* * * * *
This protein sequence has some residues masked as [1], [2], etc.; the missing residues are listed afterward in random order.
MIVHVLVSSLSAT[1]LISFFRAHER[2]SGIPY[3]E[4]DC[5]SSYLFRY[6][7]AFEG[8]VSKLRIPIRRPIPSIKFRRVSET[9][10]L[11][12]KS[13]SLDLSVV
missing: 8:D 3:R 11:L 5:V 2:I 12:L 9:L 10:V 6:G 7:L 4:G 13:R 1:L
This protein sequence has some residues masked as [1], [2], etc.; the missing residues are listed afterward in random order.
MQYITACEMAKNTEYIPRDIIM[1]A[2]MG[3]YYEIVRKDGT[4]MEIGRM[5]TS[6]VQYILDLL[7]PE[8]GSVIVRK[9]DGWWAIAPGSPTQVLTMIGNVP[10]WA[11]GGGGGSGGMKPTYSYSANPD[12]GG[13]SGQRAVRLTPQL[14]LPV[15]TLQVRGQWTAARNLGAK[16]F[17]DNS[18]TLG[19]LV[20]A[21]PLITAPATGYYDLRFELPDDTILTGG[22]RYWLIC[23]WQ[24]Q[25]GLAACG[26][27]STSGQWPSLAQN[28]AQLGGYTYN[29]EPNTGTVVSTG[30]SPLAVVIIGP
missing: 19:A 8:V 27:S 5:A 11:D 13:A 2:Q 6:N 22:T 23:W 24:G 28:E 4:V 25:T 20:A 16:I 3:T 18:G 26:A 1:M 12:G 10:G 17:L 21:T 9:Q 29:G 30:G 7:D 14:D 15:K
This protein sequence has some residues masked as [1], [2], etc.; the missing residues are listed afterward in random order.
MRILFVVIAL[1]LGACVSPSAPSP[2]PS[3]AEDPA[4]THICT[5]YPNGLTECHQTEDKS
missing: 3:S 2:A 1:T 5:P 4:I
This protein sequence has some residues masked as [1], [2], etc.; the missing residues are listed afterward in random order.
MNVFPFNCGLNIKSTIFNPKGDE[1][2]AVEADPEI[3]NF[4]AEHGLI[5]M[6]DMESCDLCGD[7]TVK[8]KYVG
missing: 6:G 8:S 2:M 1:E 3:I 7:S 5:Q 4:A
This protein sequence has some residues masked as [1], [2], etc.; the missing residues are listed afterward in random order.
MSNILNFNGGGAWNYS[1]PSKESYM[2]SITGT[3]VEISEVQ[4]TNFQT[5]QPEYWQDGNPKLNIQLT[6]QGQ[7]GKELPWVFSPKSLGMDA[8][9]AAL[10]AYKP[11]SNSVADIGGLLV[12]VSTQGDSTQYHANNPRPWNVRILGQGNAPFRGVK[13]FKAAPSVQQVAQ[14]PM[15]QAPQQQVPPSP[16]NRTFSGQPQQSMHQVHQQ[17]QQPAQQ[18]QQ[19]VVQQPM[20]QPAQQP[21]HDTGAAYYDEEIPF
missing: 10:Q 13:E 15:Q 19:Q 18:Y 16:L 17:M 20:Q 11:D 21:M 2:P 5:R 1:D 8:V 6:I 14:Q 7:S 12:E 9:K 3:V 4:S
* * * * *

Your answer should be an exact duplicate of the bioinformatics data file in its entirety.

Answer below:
This protein sequence has some residues masked as [1], [2], etc.; the missing residues are listed afterward in random order.
MIVHVLVSSLSAT[1]LISFFRAHER[2]SGIPY[3]E[4]DC[5]SSYLFRY[6][7]AFEG[8]VSKLRIPIRRPIPSIKFRRVSET[9][10]L[11][12]KS[13]SLDLSVV
missing: 8:D 3:R 11:L 5:V 2:I 12:L 9:L 10:V 6:G 7:L 4:G 13:R 1:L
This protein sequence has some residues masked as [1], [2], etc.; the missing residues are listed afterward in random order.
MQYITACEMAKNTEYIPRDIIM[1]A[2]MG[3]YYEIVRKDGT[4]MEIGRM[5]TS[6]VQYILDLL[7]PE[8]GSVIVRK[9]DGWWAIAPGSPTQVLTMIGNVP[10]WA[11]GGGGGSGGMKPTYSYSANPD[12]GG[13]SGQRAVRLTPQL[14]LPV[15]TLQVRGQWTAARNLGAK[16]F[17]DNS[18]TLG[19]LV[20]A[21]PLITAPATGYYDLRFELPDDTILTGG[22]RYWLIC[23]WQ[24]Q[25]GLAACG[26][27]STSGQWPSLAQN[28]AQLGGYTYN[29]EPNTGTVVSTG[30]SPLAVVIIGP
missing: 19:A 8:V 27:S 5:A 11:D 13:A 2:Q 6:N 22:T 23:W 24:G 28:E 4:V 25:T 20:A 16:I 3:T 18:G 26:A 1:M 12:G 10:G 17:L 21:T 9:Q 29:G 30:G 7:D 14:D 15:K
This protein sequence has some residues masked as [1], [2], etc.; the missing residues are listed afterward in random order.
MRILFVVIAL[1]LGACVSPSAPSP[2]PS[3]AEDPA[4]THICT[5]YPNGLTECHQTEDKS
missing: 3:S 2:A 1:T 5:P 4:I
This protein sequence has some residues masked as [1], [2], etc.; the missing residues are listed afterward in random order.
MNVFPFNCGLNIKSTIFNPKGDE[1][2]AVEADPEI[3]NF[4]AEHGLI[5]M[6]DMESCDLCGD[7]TVK[8]KYVG
missing: 6:G 8:S 2:M 1:E 3:I 7:S 5:Q 4:A
This protein sequence has some residues masked as [1], [2], etc.; the missing residues are listed afterward in random order.
MSNILNFNGGGAWNYS[1]PSKESYM[2]SITGT[3]VEISEVQ[4]TNFQT[5]QPEYWQDGNPKLNIQLT[6]QGQ[7]GKELPWVFSPKSLGMDA[8][9]AAL[10]AYKP[11]SNSVADIGGLLV[12]VSTQGDSTQYHANNPRPWNVRILGQGNAPFRGVK[13]FKAAPSVQQVAQ[14]PM[15]QAPQQQVPPSP[16]NRTFSGQPQQSMHQVHQQ[17]QQPAQQ[18]QQ[19]VVQQPM[20]QPAQQP[21]HDTGAAYYDEEIPF
missing: 10:Q 13:E 15:Q 19:Q 18:Y 16:L 17:M 20:Q 11:D 21:M 2:P 5:R 1:D 8:V 6:I 14:Q 7:S 12:E 9:K 3:V 4:S